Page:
Long-time readers (read: most of you) know “zero tolerance” is one of my pet peeves: my ZT page has a lot background on the concept, with several follow-up pages linked from the bottom.
I’ve been ranting about ZT for some time: the first story I ran on it was 10 years ago! I’m very pleased that more and more journalists and columnists are starting join me in railing against it.
The latest is Fred Reed, in his Fred on Everything column. I had heard of Fred before, but never had checked out his stuff until he ran a rant on a couple of ZT cases (see his 25 July column, #283). At the bottom he included a link to my ZT page — which brought hundreds of his readers to True.
Cops: Big True Readers
Fred used to be a crime reporter at D.C.’s Washington Times. I want to give you a tiny flavor of his writing. He introduces his “Cop Columns” this way:
You may not like cops. Few do. They can be arrogant, impatient, rude. They can weary of a demanding, complaining public. Most are good people. A few are not. They are what we’ve got. They are out there, 24/7, with the psychopaths, the crash victims with the cartilage white where the flesh is gone, the week-old dead found by the reek, the snot, the blood, the cum, the maggots, the screaming half-crazed fifteen-year-old rape victims, the charred children caught in the fire with their guts exploded, the aged drunk women pissing in their pants in alleys and trying to crawl, the baby’s brains on the windshield. You might get a bit odd too. You might get real damn odd. Think about it.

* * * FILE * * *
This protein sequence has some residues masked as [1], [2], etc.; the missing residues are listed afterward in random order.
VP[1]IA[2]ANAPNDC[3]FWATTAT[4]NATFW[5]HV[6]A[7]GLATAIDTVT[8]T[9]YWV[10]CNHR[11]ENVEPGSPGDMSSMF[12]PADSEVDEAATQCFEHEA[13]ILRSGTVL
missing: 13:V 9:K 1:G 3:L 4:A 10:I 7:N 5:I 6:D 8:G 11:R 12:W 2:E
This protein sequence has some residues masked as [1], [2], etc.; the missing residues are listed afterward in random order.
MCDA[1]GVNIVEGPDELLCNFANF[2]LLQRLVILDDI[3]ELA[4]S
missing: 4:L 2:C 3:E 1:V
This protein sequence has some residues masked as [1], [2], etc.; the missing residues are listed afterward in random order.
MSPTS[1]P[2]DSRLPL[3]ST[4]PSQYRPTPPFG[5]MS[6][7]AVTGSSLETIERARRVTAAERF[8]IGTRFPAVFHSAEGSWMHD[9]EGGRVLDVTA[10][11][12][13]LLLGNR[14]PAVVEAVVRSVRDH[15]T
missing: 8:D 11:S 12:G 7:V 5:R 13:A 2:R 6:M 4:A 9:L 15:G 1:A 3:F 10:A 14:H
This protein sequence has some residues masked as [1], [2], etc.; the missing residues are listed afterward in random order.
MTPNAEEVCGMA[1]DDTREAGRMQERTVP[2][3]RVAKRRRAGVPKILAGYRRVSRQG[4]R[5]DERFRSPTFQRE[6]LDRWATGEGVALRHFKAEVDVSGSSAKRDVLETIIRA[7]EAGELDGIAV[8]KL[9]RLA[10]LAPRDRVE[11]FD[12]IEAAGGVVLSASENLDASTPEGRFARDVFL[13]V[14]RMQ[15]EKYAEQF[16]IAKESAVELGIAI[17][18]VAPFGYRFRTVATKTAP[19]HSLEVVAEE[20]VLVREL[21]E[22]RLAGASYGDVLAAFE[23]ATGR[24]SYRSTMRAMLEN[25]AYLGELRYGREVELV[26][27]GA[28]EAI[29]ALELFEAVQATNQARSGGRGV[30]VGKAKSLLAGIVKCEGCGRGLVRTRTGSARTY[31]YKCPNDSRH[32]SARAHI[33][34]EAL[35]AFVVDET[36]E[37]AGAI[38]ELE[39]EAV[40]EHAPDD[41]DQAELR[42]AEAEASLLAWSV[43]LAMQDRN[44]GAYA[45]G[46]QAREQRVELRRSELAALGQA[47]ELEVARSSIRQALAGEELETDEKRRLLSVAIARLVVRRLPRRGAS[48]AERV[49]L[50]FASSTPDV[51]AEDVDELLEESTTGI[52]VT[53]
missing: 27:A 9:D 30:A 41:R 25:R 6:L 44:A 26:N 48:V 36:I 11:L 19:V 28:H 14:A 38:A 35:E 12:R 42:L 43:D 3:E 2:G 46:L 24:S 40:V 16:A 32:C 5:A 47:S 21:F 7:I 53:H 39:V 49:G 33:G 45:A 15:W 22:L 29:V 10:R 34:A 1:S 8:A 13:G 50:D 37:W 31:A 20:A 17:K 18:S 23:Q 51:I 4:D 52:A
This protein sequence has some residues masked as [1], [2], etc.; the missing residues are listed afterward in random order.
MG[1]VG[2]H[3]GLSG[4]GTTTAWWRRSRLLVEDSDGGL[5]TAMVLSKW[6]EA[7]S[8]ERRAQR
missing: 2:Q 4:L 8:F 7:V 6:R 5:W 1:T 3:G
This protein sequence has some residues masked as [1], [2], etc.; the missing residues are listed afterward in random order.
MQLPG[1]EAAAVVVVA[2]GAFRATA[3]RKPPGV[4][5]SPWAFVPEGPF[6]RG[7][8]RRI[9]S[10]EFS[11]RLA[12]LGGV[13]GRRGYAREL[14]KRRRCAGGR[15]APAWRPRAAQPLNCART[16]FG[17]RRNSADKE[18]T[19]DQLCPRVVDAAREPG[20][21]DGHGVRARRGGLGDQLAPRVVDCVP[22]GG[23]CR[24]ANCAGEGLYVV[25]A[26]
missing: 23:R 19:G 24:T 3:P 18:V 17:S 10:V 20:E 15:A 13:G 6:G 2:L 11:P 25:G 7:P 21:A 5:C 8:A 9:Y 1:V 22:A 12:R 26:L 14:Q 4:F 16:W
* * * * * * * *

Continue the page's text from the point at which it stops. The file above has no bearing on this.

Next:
A lot of True’s readers are cops; I’m a former search & rescue sheriff’s deputy myself. It’s fun to see a columnist help explain why a cop might be a bit of a jerk sometimes and why you still might think about cutting them a bit of slack, rather than just berate the people we pay peanuts to protect us.
I saw a lot of the dregs of society while in the cop biz, but much more when in the medic biz. You see people at their worst, as Fred just described. (You also see people retain their dignity in incredibly horrible circumstances, which most assuredly does help reaffirm your faith in humanity.)
Many first responders come out of it warped in a very bad way. Some come out of it with a whole new outlook on society, and can see how fixing some small things can cause huge improvements in the world. I’d like to think I’m in the latter group; it’s a lot of what’s behind True.